Employ a clever Mom-trick to place music front-and-center in your home. Cover your walls with musical instruments -- a design strategy that provides clutter-free storage and daily practice inspiration at the same time. Drums, flutes, strings and unusual local instruments are often as beautiful as sculptures -- with the additional benefit that they come down off the wall for a little improvising. Even instruments destined to go unplayed can find a decorative purpose on your walls.
Keep those strings out where they serve as decor -- and a practice reminder -- by dedicating a section of wall in the practice room to exhibiting the family's violas and violins. Complement the rich wood tones of the instruments with lush paint colors -- color-washed parchment, terra cotta or acid-green on the walls. Frame a page of vintage sheet music to hang over the violins and violas and set up a music stand below them so there is no excuse for your kids to miss the daily "Twinkle" repetitions or a virtuoso run of the Bach Double. A bow is another work of art with eye appeal. Hang a set of graduated sizes, from the four-year-old's to Dad's, right next to the instruments. No need for dusting any strings if everybody practices every day.
Celebrate your aging or teenaged rocker by featuring a colorful collection of electric guitars on an equally colorful wall. Padded instrument hangers hold guitars flat against the wall -- paint it glossy red enamel for a high-energy vibe. Small gallery spots highlight prized instruments and a guitar comes down off the wall easily for a quick riff or some serious jammin'. For a family den, try arranging guitars around a big-framed concert poster. In a teen's room, skip the red wall but add a bulletin board for tacking up concert tickets, programs and other musical memorabilia next to a treasured Fender, Gibson or Martin.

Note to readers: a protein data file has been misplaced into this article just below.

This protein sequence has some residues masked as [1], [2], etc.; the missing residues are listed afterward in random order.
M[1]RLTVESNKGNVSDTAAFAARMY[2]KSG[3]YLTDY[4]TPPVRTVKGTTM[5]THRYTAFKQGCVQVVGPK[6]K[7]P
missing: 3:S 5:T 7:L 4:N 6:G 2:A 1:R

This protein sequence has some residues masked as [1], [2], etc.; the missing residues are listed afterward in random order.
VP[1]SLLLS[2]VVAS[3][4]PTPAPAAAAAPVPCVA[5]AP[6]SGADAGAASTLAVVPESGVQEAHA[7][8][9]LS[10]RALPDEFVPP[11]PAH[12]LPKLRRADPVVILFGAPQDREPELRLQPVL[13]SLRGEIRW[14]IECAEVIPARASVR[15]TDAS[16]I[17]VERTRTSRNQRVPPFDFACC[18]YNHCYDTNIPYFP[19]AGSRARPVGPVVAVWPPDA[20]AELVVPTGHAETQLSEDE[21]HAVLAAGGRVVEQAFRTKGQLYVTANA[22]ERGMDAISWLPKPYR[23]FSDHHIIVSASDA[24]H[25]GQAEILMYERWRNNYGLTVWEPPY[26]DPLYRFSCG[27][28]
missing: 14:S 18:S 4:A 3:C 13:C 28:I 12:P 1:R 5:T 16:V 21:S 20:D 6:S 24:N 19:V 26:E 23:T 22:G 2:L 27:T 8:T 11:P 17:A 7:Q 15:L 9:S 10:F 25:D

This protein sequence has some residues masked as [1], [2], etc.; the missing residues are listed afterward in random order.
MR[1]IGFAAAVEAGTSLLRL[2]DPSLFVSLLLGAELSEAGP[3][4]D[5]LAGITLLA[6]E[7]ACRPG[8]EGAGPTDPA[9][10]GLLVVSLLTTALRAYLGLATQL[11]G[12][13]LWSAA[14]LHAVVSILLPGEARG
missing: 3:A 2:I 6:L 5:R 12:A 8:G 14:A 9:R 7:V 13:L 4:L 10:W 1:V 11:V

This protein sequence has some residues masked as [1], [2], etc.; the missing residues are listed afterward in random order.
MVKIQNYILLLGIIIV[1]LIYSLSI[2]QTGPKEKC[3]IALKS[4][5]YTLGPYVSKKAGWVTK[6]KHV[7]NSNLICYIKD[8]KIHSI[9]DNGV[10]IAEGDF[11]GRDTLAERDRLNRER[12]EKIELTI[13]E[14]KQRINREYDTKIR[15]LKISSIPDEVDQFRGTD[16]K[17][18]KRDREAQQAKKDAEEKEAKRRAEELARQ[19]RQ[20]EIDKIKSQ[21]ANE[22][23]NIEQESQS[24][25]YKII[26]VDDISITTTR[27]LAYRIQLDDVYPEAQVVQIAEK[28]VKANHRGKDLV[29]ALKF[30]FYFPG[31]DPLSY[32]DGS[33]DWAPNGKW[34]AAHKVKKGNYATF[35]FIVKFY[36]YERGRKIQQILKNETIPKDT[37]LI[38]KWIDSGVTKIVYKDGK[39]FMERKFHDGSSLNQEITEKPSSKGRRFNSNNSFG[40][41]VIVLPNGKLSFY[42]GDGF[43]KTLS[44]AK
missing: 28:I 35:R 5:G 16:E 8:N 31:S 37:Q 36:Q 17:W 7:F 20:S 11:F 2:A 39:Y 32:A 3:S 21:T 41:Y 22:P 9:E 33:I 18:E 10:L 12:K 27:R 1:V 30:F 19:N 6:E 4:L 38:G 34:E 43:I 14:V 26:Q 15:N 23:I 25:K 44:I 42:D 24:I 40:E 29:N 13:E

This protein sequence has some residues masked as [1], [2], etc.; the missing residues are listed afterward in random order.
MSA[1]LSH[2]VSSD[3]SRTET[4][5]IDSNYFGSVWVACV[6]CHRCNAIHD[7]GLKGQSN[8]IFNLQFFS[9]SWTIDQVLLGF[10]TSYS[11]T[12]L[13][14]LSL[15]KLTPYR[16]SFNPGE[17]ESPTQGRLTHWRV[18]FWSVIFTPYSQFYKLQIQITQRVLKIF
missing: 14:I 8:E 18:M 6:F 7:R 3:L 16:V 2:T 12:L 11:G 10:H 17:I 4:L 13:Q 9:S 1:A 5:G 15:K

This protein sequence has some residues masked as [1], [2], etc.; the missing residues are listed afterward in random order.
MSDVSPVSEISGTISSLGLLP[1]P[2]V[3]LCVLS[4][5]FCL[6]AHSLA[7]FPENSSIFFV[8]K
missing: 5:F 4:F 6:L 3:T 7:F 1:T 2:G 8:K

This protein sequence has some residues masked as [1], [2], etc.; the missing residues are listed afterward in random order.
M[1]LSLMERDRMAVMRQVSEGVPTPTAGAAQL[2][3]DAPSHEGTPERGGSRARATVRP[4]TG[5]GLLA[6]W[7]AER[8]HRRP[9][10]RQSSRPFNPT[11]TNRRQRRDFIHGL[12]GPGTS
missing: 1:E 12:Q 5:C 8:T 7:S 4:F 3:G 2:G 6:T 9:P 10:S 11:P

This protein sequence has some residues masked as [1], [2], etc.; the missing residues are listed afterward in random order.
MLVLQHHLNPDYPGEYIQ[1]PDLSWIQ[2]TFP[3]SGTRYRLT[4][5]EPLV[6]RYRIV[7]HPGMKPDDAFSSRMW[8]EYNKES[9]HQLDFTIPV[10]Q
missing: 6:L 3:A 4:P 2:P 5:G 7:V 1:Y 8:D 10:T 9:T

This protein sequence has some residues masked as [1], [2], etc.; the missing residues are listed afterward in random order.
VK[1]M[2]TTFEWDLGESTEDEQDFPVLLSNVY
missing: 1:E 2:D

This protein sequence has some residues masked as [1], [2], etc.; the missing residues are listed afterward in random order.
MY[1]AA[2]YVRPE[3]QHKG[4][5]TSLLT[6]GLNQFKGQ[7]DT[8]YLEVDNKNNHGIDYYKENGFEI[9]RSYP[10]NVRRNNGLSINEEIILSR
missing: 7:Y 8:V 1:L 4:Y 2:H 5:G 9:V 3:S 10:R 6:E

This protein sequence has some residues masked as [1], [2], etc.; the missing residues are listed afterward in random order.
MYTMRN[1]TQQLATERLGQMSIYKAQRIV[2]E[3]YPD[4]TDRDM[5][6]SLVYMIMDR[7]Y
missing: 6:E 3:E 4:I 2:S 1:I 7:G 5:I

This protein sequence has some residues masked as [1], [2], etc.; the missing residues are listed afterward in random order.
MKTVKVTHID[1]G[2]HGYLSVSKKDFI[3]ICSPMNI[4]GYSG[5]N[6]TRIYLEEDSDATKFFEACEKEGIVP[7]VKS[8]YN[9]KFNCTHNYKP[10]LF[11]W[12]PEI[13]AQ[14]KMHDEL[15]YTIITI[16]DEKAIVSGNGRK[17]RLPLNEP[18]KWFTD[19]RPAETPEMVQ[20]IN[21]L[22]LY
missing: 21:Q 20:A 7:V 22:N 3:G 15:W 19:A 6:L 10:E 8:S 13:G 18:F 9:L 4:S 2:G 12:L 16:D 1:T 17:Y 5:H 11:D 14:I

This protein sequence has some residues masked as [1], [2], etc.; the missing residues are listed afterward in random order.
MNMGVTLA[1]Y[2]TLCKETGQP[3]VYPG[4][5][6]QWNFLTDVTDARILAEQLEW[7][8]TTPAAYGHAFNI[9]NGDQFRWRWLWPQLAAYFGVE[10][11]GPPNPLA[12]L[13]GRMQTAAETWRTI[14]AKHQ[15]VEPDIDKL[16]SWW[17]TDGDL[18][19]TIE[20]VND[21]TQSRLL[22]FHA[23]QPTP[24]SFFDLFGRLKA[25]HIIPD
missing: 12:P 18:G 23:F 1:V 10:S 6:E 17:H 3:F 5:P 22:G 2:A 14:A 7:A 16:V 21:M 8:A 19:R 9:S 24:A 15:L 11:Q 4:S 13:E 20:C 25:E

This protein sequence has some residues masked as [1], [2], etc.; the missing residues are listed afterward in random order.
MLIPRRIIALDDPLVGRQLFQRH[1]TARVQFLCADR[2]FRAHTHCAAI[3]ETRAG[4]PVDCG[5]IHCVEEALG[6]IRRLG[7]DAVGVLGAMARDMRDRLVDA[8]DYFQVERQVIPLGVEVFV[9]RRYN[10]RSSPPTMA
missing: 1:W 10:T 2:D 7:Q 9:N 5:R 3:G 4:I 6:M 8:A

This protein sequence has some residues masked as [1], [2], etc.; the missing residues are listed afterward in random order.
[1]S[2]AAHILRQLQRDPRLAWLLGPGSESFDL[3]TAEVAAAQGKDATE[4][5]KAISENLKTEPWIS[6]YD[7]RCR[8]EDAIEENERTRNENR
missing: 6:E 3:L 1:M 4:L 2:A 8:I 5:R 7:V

Indigenous and folk musical instruments are conversation starters and a visual delight grouped on a single wall. A banjo made from a coffee tin, a cigar-box dulcimer, a homemade, hand-painted fiddle vie for eye appeal with Chinese erhus and pipas, Beijing opera yueqins, Andean panpipes, Native American shamanic drums and bronze Thai gongs. Hang the instruments from hooks or padded cradles. Rest them on small rosewood or ebony pedestals. Borrow a style trick from museums and identify each instrument with a small typed card that states its name, provenance and the material from which it is made. For greatest impact, arrange like instruments together to show different ethnic versions, crude to refined craftsmanship, or just an extensive collection of a favorite music maker, gathered on various travels over many years.
A battered horn deserves a better fate than scrap metal. Repurpose an old tuba, trumpet or French horn as a wall-hung planter for a note of greenery in a hallway or family room. Hang the instrument so the bell is up and fit a plastic container inside the opening, trimming it if necessary so it is flush with the rim. Put the plant pot inside the plastic holder to keep drips and leaks off the wall and floor and be careful not to over-water it. A trailing plant looks as graceful as an adagio spilling over the edge of the brass -- try a delicate, cascading rosary plant or string of pearls plant, both fairly sturdy plants despite their fragile appearance.